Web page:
This video from Forecast the Facts says it all:
A growing boom in natural gas drilling near homes and schools prompted the city of Longmont, Colo., to vote last July to bar new oil and gas permits in residential neighborhoods. The state quickly overturned the ordinance: Gov. John Hickenlooper said that letting it stand would "stir-up a hornet's nest," encouraging other Colorado towns to pass their own drilling rules. Longmont Mayor Dennis Coombs argued that communities have the right to restrict heavy industry in residential zones — including oil and gas drilling. The root of the regulatory breakdown lies with elected officials who take hefty campaign contributions from frackers.
New public reports reveal that the private nonprofit that runs the Oakland Zoo has cut checks for more than $800,000 to its campaign in support of Measure A1, making it one of the expensive political campaigns in the East Bay this year. The reports show that the East Bay Zoological Society cut two checks in recent weeks for $200,000 and $225,000, which were in addition to the $375,000 that the nonprofit already spent on the campaign. In addition, the reports indicate that the Zoological Society is still operating its campaign headquarters at the zoo, which violates local and state laws because the property is owned by the citizens of Oakland and it’s illegal to run political campaigns on public land.
Oakland Councilmembers Ignacio De La Fuente and Jane Brunner and the Oakland police union have unleashed a series of vicious attack ads this week in their attempt to unseat Councilwoman Rebecca Kaplan and City Attorney Barbara Parker. The flurry of glossy hit-piece mailers also contained numerous false and misleading statements that grossly distort Kaplan and Parker’s positions and their records in office. Kaplan told the Express that her campaign is preparing a mailer to fight back against the false attacks, but Parker’s campaign said it likely would not, and plans instead to continue to point to Parker’s accomplishments in office. Such positives ads can be effective, but not responding to attacks could prove to be a mistake.
It’s no secret that public-employee unions have been under siege. During the past several years, they’ve endured widespread layoffs, pay reductions, and pension cuts. And so it’s no surprise that public-worker unions typically endorse ballot measures that raise revenues for the public agencies that employ their members. It’s why numerous unions throughout California are backing Prop 30: The measure will raise revenues and result in fewer cuts to state and local government services and workers. It’s also why public employees in the City of Berkeley, who are members of the union SEIU 1021, wanted to endorse Measure T, a ballot initiative that promises to generate millions in new revenues for city government.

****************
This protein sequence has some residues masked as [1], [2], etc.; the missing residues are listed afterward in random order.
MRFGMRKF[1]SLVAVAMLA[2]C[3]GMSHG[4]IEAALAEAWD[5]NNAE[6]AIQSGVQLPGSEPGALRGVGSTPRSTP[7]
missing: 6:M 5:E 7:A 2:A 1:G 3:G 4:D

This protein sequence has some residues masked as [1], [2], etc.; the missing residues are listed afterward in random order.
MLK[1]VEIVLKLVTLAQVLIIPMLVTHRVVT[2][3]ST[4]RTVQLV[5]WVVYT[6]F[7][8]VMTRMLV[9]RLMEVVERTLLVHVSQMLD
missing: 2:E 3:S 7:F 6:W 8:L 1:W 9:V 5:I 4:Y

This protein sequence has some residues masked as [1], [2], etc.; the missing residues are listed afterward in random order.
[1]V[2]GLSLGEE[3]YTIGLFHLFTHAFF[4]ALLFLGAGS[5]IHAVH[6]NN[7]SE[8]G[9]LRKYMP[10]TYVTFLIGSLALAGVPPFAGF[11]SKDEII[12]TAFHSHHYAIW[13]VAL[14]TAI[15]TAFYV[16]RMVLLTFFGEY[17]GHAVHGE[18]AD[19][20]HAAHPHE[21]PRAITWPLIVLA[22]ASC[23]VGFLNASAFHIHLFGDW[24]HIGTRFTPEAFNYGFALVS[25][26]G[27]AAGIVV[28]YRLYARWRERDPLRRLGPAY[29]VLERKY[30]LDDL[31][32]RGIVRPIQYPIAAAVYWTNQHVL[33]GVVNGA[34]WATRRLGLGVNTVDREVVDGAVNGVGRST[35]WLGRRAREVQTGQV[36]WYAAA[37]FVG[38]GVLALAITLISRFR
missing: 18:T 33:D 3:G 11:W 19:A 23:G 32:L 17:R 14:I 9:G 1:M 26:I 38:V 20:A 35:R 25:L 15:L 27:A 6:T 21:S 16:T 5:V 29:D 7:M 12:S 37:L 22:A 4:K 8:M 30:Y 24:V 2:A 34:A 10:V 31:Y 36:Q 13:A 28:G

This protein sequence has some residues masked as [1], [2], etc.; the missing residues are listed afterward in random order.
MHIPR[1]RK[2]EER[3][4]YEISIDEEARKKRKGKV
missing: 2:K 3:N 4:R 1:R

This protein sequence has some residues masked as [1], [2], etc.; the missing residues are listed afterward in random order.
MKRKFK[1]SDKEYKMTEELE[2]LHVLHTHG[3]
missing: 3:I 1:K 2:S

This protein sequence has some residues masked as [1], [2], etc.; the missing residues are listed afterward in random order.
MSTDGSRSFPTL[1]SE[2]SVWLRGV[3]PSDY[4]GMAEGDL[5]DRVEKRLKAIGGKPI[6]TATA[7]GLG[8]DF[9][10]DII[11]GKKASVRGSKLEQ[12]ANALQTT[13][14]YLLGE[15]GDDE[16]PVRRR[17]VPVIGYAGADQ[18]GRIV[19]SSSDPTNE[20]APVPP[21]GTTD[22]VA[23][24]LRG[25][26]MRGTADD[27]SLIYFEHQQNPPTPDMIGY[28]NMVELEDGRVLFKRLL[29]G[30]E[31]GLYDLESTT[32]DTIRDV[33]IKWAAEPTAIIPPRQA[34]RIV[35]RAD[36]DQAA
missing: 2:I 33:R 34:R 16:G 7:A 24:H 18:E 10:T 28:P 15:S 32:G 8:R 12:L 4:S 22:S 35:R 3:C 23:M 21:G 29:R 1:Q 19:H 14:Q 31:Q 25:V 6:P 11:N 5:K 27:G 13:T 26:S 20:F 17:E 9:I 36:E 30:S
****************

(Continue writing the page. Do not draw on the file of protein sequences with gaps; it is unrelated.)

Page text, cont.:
Yet for some reason, those Berkeley city employees were overruled by the union’s county leadership. And so SEIU 1021 may now be one of the first unions in Northern California to oppose a ballot measure that would raise funds for the public agency that employs its members — and thus help that agency, the City of Berkeley, avoid more devastating cuts to jobs, pensions, and pay.
The results of a Reason-Rupe poll released today show that support for Proposition 30 may be slipping, while Prop 32 is too close to call. The right-leaning poll also claims to measure a conservative shift in the attitudes of California voters.
President Obama nails it:
The private operators of the Oakland Zoo have broken several campaign finance laws in their effort to convince county voters to pass a parcel tax on November 6, the Express has learned. Public records also indicate that the East Bay Zoological Society, the private nonprofit that has an exclusive contract with the City of Oakland to run the zoo, appears to have used taxpayer funds to help promote it’s ballot initiative, Measure A1, in violation of local and state election laws.
When we first reported about "Big Organic" companies helping fund the opposition to Proposition 37, the ballot measure enjoyed a two-to-one margin of support. But since then, money from Dow and Monsanto and Big Organic and “natural food” companies like Kashi (owned by Kellogg), Cascadian Farms (owned by General Mills), and Naked Juice (owned by Pepsi) has fueled a massive advertising campaign. And the ad campaign has yielded dividends for the No on 37 team. A poll conducted by Pepperdine University School of Public Policy and the California Business Roundtable shows support for the measure has slipped to 48.3 percent in favor to 40.2 percent against.